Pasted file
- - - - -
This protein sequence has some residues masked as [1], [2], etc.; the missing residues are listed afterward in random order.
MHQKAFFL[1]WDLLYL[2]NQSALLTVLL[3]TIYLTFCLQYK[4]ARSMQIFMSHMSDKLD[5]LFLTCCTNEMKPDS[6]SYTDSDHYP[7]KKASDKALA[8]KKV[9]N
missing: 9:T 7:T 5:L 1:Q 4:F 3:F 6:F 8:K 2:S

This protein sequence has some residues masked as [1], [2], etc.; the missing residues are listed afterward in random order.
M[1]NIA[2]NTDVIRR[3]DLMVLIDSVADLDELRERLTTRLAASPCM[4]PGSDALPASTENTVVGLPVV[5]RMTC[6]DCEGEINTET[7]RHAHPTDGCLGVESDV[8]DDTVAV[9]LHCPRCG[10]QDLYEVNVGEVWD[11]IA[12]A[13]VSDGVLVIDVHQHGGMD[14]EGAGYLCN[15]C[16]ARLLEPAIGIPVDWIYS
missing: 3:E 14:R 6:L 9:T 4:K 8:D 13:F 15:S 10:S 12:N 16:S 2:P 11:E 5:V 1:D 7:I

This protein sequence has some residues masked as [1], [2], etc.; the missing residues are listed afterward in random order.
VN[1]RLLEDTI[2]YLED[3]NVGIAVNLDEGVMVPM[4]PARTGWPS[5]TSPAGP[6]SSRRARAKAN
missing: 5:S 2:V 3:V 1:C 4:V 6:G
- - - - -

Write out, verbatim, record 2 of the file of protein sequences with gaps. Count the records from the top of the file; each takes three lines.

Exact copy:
This protein sequence has some residues masked as [1], [2], etc.; the missing residues are listed afterward in random order.
M[1]NIA[2]NTDVIRR[3]DLMVLIDSVADLDELRERLTTRLAASPCM[4]PGSDALPASTENTVVGLPVV[5]RMTC[6]DCEGEINTET[7]RHAHPTDGCLGVESDV[8]DDTVAV[9]LHCPRCG[10]QDLYEVNVGEVWD[11]IA[12]A[13]VSDGVLVIDVHQHGGMD[14]EGAGYLCN[15]C[16]ARLLEPAIGIPVDWIYS
missing: 3:E 14:R 6:L 9:T 4:K 8:D 13:F 15:S 10:S 12:N 16:S 2:P 11:E 5:V 1:D 7:I